# How to report results of a polynomial regression with a discrete independent variable

I have been recently trying to fit a linear model to my data. The dependent variable is continuous and the independent variable is numeric and discrete. When I first test the assumptions concerning the data structure in order to run a linear regression I observe violations of the assumptions of linearity and normality. The relationship between my independent variable and my dependent variable is nonlinear, and residuals are not normally distributed:

Here a plot of the relationship between y and x (plus a line of predicted values using a linear regression):

Here some plots to test linearity and normality assumptions:

After that, I tried unsuccessfully to linearize the relationship between the variables by transforming the data (by doing log(y); log(x); sqrt(y). etc...), but I did not find any transformation that satisfactorily increased the linearity.

Thus, I decided not to run a prototypical linear regression but a polynomial regression, using a quadratic polynomial. The model that I have run is as follows:

model <- lm(y ~ x + I(x^2))
summary(model)


By running the polynomial regression I obtain the next residuals and coefficients:

Residuals:
Min       1Q   Median       3Q      Max
-2.30465 -0.65161  0.01504  0.60506  1.95826

Coefficients:
Estimate Std. Error t value Pr(>|t|)
(Intercept)  2.3617770  0.0036701  643.52   <2e-16 ***
x           -0.0508341  0.0014057  -36.16   <2e-16 ***
I(x^2)      -0.0062881  0.0001141  -55.12   <2e-16 ***
---
Signif. codes:  0 ‘***’ 0.001 ‘**’ 0.01 ‘*’ 0.05 ‘.’ 0.1 ‘ ’ 1

Residual standard error: 0.8663 on 739197 degrees of freedom
Multiple R-squared:  0.1781,  Adjusted R-squared:  0.1781
F-statistic: 8.007e+04 on 2 and 739197 DF,  p-value: < 2.2e-16


Here a plot of the polynomial fitting the data:

Some questions:

1) By running a linear regression (y~x) I get R2=0.1747. When running the quadratic regression I get R2=0.1781. Giving this R2 and giving that there is a violation of the linearity assumption: should I keep the quadratic regression as a better fit of my data?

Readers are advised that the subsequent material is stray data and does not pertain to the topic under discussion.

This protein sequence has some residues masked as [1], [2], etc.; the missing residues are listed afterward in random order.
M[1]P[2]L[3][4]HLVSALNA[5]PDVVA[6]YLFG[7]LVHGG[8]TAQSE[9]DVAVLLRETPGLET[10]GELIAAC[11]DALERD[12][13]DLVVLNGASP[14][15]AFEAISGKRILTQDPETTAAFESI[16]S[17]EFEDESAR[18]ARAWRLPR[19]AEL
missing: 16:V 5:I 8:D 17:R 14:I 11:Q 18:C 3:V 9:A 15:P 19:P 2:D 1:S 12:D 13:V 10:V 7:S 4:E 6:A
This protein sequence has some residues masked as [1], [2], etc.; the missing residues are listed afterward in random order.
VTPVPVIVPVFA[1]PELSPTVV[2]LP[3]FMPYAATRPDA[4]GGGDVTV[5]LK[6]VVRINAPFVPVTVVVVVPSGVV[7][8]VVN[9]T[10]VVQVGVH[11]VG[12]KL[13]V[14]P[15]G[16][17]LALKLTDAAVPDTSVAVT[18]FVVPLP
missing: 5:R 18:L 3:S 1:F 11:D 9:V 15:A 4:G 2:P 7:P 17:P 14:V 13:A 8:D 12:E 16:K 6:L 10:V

2) In a prototypical linear regression (y = b0 + b1*x) the way to read the output of x (our predictor effect or effect size) is quite straightforward: "for every increase of x by 1, the effect of x on y is b1". However, for the quadratic regression, the interpretation of the effect of x on y seems to be a bit more complicated. How could I report (read, explain) the effect of my independent variable (in the current case) in an elegant way?

I really appreciate suggestions.

• As a comment that in no way is intended to answer your question - with ~739,400 observations and only 11 values of the independent variable, I personally wouldn't run any regression at all, I'd just use the mean of $y$ given each of the 11 values of $x$. The standard errors of the $\bar{y}_i, i = 1, \dots, 11$ are going to be very small even with a quite uneven distribution of your samples across $i=1,\dots,11$, and I don't see that trying to force a parametric function on the data is adding anything of value. – jbowman Feb 5 '18 at 20:23
• To add to @jbowman's comment, you have so much data and the values of the independent variable are so limited that it is likely you could accurately estimate the entire conditional distribution for every one of the 11 independent values. Moreover, it looks like the response actually is discrete: only a limited number of distinct values appears. – whuber Feb 5 '18 at 20:49
• Thank you for your comments. I hope anybody else try to answer. In the meantime, I've been trying to plot the conditional distribution by using cdplot. First time that I use it, and it looks good and it seems to facilitate the analysis of my data. I wonder if both quadratic regression and conditional density analysis can be run when having a discrete response (as shown in my dependent variable). Any limitation or "red line" on this? – pyring Feb 6 '18 at 15:22